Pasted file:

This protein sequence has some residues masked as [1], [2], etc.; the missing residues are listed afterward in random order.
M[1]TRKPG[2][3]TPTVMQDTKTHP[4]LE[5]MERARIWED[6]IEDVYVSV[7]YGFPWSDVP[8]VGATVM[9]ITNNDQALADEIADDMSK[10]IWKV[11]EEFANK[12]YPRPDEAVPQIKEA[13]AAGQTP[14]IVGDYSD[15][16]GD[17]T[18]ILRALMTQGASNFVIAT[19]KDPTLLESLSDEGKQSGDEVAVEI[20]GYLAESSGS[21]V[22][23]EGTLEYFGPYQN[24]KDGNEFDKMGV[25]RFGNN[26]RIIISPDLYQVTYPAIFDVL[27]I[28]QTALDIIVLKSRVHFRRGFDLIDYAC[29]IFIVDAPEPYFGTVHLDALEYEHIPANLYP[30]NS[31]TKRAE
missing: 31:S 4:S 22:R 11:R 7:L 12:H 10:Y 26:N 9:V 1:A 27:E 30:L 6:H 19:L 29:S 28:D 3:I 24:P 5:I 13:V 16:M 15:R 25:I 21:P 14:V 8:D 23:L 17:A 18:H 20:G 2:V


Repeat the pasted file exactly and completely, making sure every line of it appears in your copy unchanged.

This protein sequence has some residues masked as [1], [2], etc.; the missing residues are listed afterward in random order.
M[1]TRKPG[2][3]TPTVMQDTKTHP[4]LE[5]MERARIWED[6]IEDVYVSV[7]YGFPWSDVP[8]VGATVM[9]ITNNDQALADEIADDMSK[10]IWKV[11]EEFANK[12]YPRPDEAVPQIKEA[13]AAGQTP[14]IVGDYSD[15][16]GD[17]T[18]ILRALMTQGASNFVIAT[19]KDPTLLESLSDEGKQSGDEVAVEI[20]GYLAESSGS[21]V[22][23]EGTLEYFGPYQN[24]KDGNEFDKMGV[25]RFGNN[26]RIIISPDLYQVTYPAIFDVL[27]I[28]QTALDIIVLKSRVHFRRGFDLIDYAC[29]IFIVDAPEPYFGTVHLDALEYEHIPANLYP[30]NS[31]TKRAE
missing: 31:S 4:S 22:R 11:R 7:L 12:H 10:Y 26:N 9:V 1:A 27:E 30:L 6:H 19:L 29:S 28:D 3:I 24:P 5:I 13:V 16:M 15:R 25:I 21:P 14:V 8:D 23:L 17:A 18:H 20:G 2:V